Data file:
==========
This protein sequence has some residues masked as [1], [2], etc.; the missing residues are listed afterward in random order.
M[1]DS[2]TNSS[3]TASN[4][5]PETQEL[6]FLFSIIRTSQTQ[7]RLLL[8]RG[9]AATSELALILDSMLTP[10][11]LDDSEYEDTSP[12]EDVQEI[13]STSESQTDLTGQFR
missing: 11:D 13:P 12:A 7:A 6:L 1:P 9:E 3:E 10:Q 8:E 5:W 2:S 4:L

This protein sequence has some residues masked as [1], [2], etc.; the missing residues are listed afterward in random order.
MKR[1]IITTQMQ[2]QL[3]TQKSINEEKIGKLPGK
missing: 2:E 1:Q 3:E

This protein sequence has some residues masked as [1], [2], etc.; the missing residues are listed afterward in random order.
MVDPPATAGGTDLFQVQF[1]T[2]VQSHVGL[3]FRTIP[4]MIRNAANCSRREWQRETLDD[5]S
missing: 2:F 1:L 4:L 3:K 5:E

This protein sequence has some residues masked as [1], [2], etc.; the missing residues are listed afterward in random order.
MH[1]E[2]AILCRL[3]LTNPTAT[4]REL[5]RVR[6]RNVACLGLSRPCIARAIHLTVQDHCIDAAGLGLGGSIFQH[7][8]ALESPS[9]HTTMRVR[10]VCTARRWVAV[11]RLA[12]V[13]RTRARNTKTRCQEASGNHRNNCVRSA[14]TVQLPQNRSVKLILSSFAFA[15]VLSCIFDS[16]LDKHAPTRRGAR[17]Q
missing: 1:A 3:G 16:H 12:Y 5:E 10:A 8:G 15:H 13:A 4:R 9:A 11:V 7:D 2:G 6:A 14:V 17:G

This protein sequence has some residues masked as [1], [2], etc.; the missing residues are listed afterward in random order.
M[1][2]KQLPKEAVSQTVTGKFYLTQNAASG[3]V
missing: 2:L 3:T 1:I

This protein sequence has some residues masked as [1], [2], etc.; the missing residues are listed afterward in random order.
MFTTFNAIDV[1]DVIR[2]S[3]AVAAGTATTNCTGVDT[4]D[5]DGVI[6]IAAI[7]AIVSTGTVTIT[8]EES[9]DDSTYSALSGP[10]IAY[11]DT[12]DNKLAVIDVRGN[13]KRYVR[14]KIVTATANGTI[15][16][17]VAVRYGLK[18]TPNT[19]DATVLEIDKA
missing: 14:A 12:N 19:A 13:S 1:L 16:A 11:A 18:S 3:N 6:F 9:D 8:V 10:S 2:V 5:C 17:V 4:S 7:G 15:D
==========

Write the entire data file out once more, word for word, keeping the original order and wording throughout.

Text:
This protein sequence has some residues masked as [1], [2], etc.; the missing residues are listed afterward in random order.
M[1]DS[2]TNSS[3]TASN[4][5]PETQEL[6]FLFSIIRTSQTQ[7]RLLL[8]RG[9]AATSELALILDSMLTP[10][11]LDDSEYEDTSP[12]EDVQEI[13]STSESQTDLTGQFR
missing: 11:D 13:P 12:A 7:A 6:L 1:P 9:E 3:E 10:Q 8:E 5:W 2:S 4:L

This protein sequence has some residues masked as [1], [2], etc.; the missing residues are listed afterward in random order.
MKR[1]IITTQMQ[2]QL[3]TQKSINEEKIGKLPGK
missing: 2:E 1:Q 3:E

This protein sequence has some residues masked as [1], [2], etc.; the missing residues are listed afterward in random order.
MVDPPATAGGTDLFQVQF[1]T[2]VQSHVGL[3]FRTIP[4]MIRNAANCSRREWQRETLDD[5]S
missing: 2:F 1:L 4:L 3:K 5:E

This protein sequence has some residues masked as [1], [2], etc.; the missing residues are listed afterward in random order.
MH[1]E[2]AILCRL[3]LTNPTAT[4]REL[5]RVR[6]RNVACLGLSRPCIARAIHLTVQDHCIDAAGLGLGGSIFQH[7][8]ALESPS[9]HTTMRVR[10]VCTARRWVAV[11]RLA[12]V[13]RTRARNTKTRCQEASGNHRNNCVRSA[14]TVQLPQNRSVKLILSSFAFA[15]VLSCIFDS[16]LDKHAPTRRGAR[17]Q
missing: 1:A 3:G 16:H 12:Y 5:E 10:A 8:G 15:H 13:A 4:R 9:A 11:V 7:D 2:G 6:A 14:V 17:G

This protein sequence has some residues masked as [1], [2], etc.; the missing residues are listed afterward in random order.
M[1][2]KQLPKEAVSQTVTGKFYLTQNAASG[3]V
missing: 2:L 3:T 1:I

This protein sequence has some residues masked as [1], [2], etc.; the missing residues are listed afterward in random order.
MFTTFNAIDV[1]DVIR[2]S[3]AVAAGTATTNCTGVDT[4]D[5]DGVI[6]IAAI[7]AIVSTGTVTIT[8]EES[9]DDSTYSALSGP[10]IAY[11]DT[12]DNKLAVIDVRGN[13]KRYVR[14]KIVTATANGTI[15][16][17]VAVRYGLK[18]TPNT[19]DATVLEIDKA
missing: 14:A 12:N 19:A 13:S 1:L 16:A 11:A 18:S 3:N 6:F 9:D 8:V 10:S 2:V 5:C 17:V 4:S 7:G 15:D